BORIS Johnson has begged voters not to punish the Tories over Brexit in this week's local elections in a last-ditch attempt to prevent a bloodbath.
Experts predicted that the PM could lose 800 councillors this week as furious voters desert her for failing to leave the EU.
Pollster Rob Hayward said the Tories could lose one in five councillors on May 2 in the worst night for a Tory government since the dying days of John Major’s time in Downing Street.
But today top Tory Boris urged voters not to take out Brexit frustrations on hard-working councillors who were delivering for the people.
He said there was "no point" in voting out Tories who are dealing with noisy neighbours, problems with housing or the bins, because it wasn't their fault.
Writing in the Telegraph today he said that councillors "can make all the difference, for many families, between misery and contentment.
"That is why it matters so much who we elect on Thursday – and that is why I hope that people will vote for the councils that deliver the best services for the best value; and that means the Conservatives."
Boris, a top candidate to be the next Tory leader and PM after Theresa May steps down from office, admitted there was a "funding squeeze" but insisted it was his party which was charging Brits less council tax and who was more efficient at dealing with waste and potholes.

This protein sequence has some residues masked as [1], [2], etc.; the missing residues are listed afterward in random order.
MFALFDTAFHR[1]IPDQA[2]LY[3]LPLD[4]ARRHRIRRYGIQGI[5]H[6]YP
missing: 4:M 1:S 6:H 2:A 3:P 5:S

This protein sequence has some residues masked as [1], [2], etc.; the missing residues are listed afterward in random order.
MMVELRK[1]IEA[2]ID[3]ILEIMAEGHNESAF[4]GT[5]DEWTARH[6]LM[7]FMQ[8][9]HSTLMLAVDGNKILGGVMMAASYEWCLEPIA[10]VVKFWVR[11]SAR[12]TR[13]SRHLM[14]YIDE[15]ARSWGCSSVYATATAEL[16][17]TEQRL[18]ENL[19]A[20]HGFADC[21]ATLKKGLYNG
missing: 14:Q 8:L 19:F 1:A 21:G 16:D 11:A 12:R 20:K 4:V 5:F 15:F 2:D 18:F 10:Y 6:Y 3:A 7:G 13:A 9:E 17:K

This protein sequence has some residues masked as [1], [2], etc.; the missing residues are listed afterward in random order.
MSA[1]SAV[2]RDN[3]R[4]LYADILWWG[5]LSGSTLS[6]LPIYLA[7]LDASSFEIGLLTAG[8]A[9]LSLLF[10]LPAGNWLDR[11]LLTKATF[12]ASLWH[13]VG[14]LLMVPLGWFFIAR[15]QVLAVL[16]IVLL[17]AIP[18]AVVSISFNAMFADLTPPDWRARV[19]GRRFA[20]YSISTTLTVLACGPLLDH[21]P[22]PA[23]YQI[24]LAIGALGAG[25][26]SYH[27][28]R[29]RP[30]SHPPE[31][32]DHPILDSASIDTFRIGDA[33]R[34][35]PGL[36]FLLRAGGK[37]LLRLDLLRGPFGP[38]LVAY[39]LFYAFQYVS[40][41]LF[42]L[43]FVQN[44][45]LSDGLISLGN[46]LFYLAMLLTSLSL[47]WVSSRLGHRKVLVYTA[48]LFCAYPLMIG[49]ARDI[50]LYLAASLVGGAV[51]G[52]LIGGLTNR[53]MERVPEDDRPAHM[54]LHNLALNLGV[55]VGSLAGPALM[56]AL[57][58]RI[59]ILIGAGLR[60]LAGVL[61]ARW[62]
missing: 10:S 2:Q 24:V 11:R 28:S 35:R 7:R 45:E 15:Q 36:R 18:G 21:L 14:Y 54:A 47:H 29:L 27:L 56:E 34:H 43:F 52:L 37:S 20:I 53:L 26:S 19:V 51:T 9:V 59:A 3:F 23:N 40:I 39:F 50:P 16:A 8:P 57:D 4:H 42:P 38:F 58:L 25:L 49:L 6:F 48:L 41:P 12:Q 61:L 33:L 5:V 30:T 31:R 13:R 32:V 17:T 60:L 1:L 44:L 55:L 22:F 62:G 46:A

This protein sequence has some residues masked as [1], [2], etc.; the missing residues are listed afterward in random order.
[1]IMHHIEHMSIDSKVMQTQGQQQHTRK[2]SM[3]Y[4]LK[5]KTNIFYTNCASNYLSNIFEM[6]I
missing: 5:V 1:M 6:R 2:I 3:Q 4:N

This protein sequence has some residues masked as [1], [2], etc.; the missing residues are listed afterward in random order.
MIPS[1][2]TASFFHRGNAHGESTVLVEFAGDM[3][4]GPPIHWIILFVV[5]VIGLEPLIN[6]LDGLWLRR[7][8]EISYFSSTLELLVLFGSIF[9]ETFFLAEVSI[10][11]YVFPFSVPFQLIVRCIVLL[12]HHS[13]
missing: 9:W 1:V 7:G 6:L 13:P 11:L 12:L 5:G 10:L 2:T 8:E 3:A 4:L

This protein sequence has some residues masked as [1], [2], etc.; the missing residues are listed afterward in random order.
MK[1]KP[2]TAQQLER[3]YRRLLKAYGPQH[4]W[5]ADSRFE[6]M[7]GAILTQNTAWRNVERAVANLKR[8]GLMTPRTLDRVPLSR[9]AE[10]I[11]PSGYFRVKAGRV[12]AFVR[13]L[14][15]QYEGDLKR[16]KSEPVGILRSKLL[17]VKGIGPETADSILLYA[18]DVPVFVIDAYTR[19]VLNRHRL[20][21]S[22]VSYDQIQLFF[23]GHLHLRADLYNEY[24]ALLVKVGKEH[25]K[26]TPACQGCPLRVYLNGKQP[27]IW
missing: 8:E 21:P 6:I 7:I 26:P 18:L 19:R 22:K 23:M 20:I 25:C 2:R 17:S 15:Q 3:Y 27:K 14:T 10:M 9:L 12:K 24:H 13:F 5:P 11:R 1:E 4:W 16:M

And he called on more devolution to local authorities for them to do more as well.
"Stamp duty is now choking parts of the UK property market," he said.
"Give local government the power to cut it and you will not only help people find the house they need, you will also probably raise more tax into the bargain."
The Lib Dems could be the biggest winners in this Thursday's polls – picking up 500 seats.
Tories said huge losses would be "devastating" for the party.
Mrs May's deal has been rejected three times already.
But No10 officials aren't set to force anything through on Brexit earlier this week as not to infuriate voters if the gamble doesn't work out.
Instead Tories will focus on local issues like bins, recycling, potholes and housing – and veer away from talking about the Brexit deadlock.
Today cross-party talks between Labour and the Tories will begin again, but hopes are fading that a deal can ever be reached.
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